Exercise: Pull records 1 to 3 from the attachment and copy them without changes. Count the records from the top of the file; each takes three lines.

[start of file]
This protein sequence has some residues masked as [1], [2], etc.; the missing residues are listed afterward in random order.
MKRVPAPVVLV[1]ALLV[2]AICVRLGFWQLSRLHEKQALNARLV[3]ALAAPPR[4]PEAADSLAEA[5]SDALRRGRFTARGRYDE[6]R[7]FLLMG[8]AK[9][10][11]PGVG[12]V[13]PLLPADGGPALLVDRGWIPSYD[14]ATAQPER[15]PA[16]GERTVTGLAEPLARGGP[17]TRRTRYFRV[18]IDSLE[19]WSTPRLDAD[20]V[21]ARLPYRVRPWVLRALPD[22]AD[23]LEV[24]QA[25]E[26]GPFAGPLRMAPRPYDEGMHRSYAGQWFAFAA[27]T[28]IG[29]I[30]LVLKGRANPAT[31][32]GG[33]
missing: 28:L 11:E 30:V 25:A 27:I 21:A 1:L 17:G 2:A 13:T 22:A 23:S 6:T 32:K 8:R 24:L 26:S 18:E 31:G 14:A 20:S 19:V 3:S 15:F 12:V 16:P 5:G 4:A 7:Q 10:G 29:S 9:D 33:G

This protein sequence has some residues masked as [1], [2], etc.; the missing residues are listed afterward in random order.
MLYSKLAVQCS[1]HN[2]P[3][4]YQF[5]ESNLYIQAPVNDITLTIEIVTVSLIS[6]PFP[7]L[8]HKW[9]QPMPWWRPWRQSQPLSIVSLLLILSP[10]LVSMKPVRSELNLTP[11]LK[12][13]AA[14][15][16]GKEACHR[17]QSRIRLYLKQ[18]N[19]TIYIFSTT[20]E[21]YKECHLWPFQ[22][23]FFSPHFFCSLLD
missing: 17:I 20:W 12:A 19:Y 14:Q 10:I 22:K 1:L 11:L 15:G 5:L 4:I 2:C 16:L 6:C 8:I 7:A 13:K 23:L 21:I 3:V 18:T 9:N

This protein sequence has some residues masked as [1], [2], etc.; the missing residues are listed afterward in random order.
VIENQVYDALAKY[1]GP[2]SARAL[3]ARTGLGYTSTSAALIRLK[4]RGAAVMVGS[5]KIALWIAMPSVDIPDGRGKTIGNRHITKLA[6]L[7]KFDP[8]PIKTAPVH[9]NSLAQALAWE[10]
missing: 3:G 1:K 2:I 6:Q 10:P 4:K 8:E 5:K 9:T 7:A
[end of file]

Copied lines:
This protein sequence has some residues masked as [1], [2], etc.; the missing residues are listed afterward in random order.
MKRVPAPVVLV[1]ALLV[2]AICVRLGFWQLSRLHEKQALNARLV[3]ALAAPPR[4]PEAADSLAEA[5]SDALRRGRFTARGRYDE[6]R[7]FLLMG[8]AK[9][10][11]PGVG[12]V[13]PLLPADGGPALLVDRGWIPSYD[14]ATAQPER[15]PA[16]GERTVTGLAEPLARGGP[17]TRRTRYFRV[18]IDSLE[19]WSTPRLDAD[20]V[21]ARLPYRVRPWVLRALPD[22]AD[23]LEV[24]QA[25]E[26]GPFAGPLRMAPRPYDEGMHRSYAGQWFAFAA[27]T[28]IG[29]I[30]LVLKGRANPAT[31][32]GG[33]
missing: 28:L 11:E 30:V 25:A 27:I 21:A 1:L 17:G 2:A 13:T 22:A 23:S 6:T 32:K 8:R 24:L 26:S 18:E 31:G 14:A 20:S 19:V 3:S 15:F 12:V 16:P 5:G 4:A 7:Q 10:G 29:S 9:D 33:G

This protein sequence has some residues masked as [1], [2], etc.; the missing residues are listed afterward in random order.
MLYSKLAVQCS[1]HN[2]P[3][4]YQF[5]ESNLYIQAPVNDITLTIEIVTVSLIS[6]PFP[7]L[8]HKW[9]QPMPWWRPWRQSQPLSIVSLLLILSP[10]LVSMKPVRSELNLTP[11]LK[12][13]AA[14][15][16]GKEACHR[17]QSRIRLYLKQ[18]N[19]TIYIFSTT[20]E[21]YKECHLWPFQ[22][23]FFSPHFFCSLLD
missing: 17:I 20:W 12:A 19:Y 14:Q 10:I 22:K 1:L 11:L 15:G 5:L 4:I 2:C 16:L 6:C 8:I 7:A 13:K 23:L 21:I 3:V 18:T 9:N

This protein sequence has some residues masked as [1], [2], etc.; the missing residues are listed afterward in random order.
VIENQVYDALAKY[1]GP[2]SARAL[3]ARTGLGYTSTSAALIRLK[4]RGAAVMVGS[5]KIALWIAMPSVDIPDGRGKTIGNRHITKLA[6]L[7]KFDP[8]PIKTAPVH[9]NSLAQALAWE[10]
missing: 3:G 1:K 2:I 6:Q 10:P 4:K 8:E 5:K 9:T 7:A